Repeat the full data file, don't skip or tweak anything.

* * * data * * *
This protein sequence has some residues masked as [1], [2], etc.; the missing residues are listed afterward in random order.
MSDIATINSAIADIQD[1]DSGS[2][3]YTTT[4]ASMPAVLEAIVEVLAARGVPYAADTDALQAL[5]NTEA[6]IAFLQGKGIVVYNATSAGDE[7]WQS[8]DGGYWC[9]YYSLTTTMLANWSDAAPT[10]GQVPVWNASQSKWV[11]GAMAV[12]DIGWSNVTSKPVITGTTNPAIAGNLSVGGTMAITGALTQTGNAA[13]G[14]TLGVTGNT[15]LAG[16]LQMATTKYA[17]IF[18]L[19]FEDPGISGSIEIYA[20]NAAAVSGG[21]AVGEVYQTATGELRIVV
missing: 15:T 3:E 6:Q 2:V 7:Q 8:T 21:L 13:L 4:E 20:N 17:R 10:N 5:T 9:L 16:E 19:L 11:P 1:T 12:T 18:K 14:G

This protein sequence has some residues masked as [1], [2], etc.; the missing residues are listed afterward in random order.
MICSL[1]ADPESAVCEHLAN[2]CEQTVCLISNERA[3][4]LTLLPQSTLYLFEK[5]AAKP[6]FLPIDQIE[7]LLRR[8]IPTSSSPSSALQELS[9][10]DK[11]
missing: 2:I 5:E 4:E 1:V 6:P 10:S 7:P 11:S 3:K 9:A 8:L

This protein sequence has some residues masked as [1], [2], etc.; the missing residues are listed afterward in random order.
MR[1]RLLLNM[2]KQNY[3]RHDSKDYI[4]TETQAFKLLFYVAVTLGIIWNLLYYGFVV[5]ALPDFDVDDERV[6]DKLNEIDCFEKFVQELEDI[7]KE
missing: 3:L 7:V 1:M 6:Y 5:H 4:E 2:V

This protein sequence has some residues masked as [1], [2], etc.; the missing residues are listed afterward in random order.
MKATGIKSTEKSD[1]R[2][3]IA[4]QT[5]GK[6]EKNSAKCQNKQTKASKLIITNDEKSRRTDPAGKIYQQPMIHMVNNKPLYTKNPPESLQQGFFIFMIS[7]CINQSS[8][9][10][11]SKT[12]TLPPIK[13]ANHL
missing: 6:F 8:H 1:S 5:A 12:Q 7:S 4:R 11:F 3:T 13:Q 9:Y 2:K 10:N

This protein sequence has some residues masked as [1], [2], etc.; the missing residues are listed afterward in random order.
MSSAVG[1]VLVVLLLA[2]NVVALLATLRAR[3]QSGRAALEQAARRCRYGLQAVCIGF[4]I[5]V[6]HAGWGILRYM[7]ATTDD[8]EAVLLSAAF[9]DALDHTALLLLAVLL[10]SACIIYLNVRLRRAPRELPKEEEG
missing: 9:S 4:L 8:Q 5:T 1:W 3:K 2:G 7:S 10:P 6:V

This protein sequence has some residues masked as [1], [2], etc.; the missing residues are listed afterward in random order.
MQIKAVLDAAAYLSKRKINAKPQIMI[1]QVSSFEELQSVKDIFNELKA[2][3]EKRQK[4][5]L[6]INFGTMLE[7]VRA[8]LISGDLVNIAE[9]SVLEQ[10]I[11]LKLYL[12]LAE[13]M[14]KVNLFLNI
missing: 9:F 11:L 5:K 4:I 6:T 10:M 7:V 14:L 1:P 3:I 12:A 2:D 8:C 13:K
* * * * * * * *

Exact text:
This protein sequence has some residues masked as [1], [2], etc.; the missing residues are listed afterward in random order.
MSDIATINSAIADIQD[1]DSGS[2][3]YTTT[4]ASMPAVLEAIVEVLAARGVPYAADTDALQAL[5]NTEA[6]IAFLQGKGIVVYNATSAGDE[7]WQS[8]DGGYWC[9]YYSLTTTMLANWSDAAPT[10]GQVPVWNASQSKWV[11]GAMAV[12]DIGWSNVTSKPVITGTTNPAIAGNLSVGGTMAITGALTQTGNAA[13]G[14]TLGVTGNT[15]LAG[16]LQMATTKYA[17]IF[18]L[19]FEDPGISGSIEIYA[20]NAAAVSGG[21]AVGEVYQTATGELRIVV
missing: 15:T 3:E 6:Q 2:V 7:Q 8:T 21:L 13:L 4:E 20:N 17:R 10:N 5:T 9:L 16:E 19:L 11:P 1:T 12:T 18:K 14:G

This protein sequence has some residues masked as [1], [2], etc.; the missing residues are listed afterward in random order.
MICSL[1]ADPESAVCEHLAN[2]CEQTVCLISNERA[3][4]LTLLPQSTLYLFEK[5]AAKP[6]FLPIDQIE[7]LLRR[8]IPTSSSPSSALQELS[9][10]DK[11]
missing: 2:I 5:E 4:E 1:V 6:P 10:S 7:P 11:S 3:K 9:A 8:L

This protein sequence has some residues masked as [1], [2], etc.; the missing residues are listed afterward in random order.
MR[1]RLLLNM[2]KQNY[3]RHDSKDYI[4]TETQAFKLLFYVAVTLGIIWNLLYYGFVV[5]ALPDFDVDDERV[6]DKLNEIDCFEKFVQELEDI[7]KE
missing: 3:L 7:V 1:M 6:Y 5:H 4:E 2:V

This protein sequence has some residues masked as [1], [2], etc.; the missing residues are listed afterward in random order.
MKATGIKSTEKSD[1]R[2][3]IA[4]QT[5]GK[6]EKNSAKCQNKQTKASKLIITNDEKSRRTDPAGKIYQQPMIHMVNNKPLYTKNPPESLQQGFFIFMIS[7]CINQSS[8][9][10][11]SKT[12]TLPPIK[13]ANHL
missing: 6:F 8:H 1:S 5:A 12:Q 7:S 4:R 11:F 3:T 13:Q 9:Y 2:K 10:N

This protein sequence has some residues masked as [1], [2], etc.; the missing residues are listed afterward in random order.
MSSAVG[1]VLVVLLLA[2]NVVALLATLRAR[3]QSGRAALEQAARRCRYGLQAVCIGF[4]I[5]V[6]HAGWGILRYM[7]ATTDD[8]EAVLLSAAF[9]DALDHTALLLLAVLL[10]SACIIYLNVRLRRAPRELPKEEEG
missing: 9:S 4:L 8:Q 5:T 1:W 3:K 2:G 7:S 10:P 6:V

This protein sequence has some residues masked as [1], [2], etc.; the missing residues are listed afterward in random order.
MQIKAVLDAAAYLSKRKINAKPQIMI[1]QVSSFEELQSVKDIFNELKA[2][3]EKRQK[4][5]L[6]INFGTMLE[7]VRA[8]LISGDLVNIAE[9]SVLEQ[10]I[11]LKLYL[12]LAE[13]M[14]KVNLFLNI
missing: 9:F 11:L 5:K 4:I 6:T 10:M 7:V 14:L 1:P 3:I 12:A 2:D 8:C 13:K